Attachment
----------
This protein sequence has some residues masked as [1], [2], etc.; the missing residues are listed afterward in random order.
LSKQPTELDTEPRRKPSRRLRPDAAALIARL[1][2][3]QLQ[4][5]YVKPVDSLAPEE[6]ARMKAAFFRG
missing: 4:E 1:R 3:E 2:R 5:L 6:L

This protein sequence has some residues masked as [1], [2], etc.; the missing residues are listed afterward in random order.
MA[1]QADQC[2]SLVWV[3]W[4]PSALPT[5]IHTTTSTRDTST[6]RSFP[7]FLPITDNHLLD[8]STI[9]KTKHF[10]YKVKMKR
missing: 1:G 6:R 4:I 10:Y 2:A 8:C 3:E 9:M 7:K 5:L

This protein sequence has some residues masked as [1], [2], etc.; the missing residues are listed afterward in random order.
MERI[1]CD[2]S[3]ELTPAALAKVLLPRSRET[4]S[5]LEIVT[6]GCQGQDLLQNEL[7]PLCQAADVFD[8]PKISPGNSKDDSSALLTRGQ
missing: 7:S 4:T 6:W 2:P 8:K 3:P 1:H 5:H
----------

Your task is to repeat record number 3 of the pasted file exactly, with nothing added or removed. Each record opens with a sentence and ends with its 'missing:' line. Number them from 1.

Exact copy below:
This protein sequence has some residues masked as [1], [2], etc.; the missing residues are listed afterward in random order.
MERI[1]CD[2]S[3]ELTPAALAKVLLPRSRET[4]S[5]LEIVT[6]GCQGQDLLQNEL[7]PLCQAADVFD[8]PKISPGNSKDDSSALLTRGQ
missing: 7:S 4:T 6:W 2:P 8:K 3:P 1:H 5:H